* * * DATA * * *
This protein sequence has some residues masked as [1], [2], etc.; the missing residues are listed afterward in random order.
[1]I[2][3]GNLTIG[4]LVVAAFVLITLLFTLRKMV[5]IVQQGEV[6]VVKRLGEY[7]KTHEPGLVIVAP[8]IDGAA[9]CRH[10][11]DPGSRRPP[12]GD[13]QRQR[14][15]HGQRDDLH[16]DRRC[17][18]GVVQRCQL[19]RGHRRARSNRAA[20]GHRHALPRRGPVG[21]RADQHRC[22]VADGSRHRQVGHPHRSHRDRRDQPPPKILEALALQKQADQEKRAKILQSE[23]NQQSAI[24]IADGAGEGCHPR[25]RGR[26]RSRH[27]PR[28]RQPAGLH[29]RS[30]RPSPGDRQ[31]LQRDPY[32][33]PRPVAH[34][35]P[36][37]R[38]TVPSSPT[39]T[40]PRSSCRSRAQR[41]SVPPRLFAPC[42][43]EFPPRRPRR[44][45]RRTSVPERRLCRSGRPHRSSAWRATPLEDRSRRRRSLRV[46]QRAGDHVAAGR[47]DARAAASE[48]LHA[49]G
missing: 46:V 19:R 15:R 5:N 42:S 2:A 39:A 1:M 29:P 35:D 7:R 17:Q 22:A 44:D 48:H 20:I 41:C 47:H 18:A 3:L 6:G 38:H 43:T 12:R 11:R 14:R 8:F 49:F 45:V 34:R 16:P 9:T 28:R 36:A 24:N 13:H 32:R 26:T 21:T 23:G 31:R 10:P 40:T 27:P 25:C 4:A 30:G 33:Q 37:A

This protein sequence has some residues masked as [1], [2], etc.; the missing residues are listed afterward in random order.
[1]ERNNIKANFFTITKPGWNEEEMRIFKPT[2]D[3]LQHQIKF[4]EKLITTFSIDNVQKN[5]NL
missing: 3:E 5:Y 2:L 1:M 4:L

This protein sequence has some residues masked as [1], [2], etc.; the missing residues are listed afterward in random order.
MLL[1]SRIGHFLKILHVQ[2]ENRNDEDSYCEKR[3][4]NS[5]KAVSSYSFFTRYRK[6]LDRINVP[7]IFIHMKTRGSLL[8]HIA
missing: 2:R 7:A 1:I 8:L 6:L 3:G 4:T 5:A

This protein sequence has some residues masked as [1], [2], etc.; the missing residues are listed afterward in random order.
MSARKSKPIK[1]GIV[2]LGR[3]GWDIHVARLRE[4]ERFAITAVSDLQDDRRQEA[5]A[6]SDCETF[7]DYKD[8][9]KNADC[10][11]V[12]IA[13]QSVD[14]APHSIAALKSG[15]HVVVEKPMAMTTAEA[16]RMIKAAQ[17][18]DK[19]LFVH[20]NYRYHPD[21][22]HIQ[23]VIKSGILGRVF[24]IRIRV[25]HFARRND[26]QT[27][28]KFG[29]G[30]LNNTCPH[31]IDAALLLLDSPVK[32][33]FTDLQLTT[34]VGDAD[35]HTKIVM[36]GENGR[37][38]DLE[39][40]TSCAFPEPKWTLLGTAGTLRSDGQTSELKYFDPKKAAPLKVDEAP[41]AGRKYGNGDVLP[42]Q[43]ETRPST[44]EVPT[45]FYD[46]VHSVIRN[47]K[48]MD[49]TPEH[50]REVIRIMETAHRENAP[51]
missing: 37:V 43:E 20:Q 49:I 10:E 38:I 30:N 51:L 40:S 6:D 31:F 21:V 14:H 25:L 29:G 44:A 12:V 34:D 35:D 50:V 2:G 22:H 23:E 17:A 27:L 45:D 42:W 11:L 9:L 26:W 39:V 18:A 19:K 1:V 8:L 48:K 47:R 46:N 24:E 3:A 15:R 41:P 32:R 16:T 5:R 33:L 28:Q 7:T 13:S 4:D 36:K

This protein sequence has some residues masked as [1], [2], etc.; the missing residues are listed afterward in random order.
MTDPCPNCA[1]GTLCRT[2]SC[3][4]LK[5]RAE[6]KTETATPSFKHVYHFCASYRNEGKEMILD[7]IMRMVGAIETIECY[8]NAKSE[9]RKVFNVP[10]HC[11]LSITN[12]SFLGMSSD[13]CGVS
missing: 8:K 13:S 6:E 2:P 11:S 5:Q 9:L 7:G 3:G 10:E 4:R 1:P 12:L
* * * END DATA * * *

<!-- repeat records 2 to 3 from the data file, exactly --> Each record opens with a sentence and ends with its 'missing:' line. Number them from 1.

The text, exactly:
This protein sequence has some residues masked as [1], [2], etc.; the missing residues are listed afterward in random order.
[1]ERNNIKANFFTITKPGWNEEEMRIFKPT[2]D[3]LQHQIKF[4]EKLITTFSIDNVQKN[5]NL
missing: 3:E 5:Y 2:L 1:M 4:L

This protein sequence has some residues masked as [1], [2], etc.; the missing residues are listed afterward in random order.
MLL[1]SRIGHFLKILHVQ[2]ENRNDEDSYCEKR[3][4]NS[5]KAVSSYSFFTRYRK[6]LDRINVP[7]IFIHMKTRGSLL[8]HIA
missing: 2:R 7:A 1:I 8:L 6:L 3:G 4:T 5:A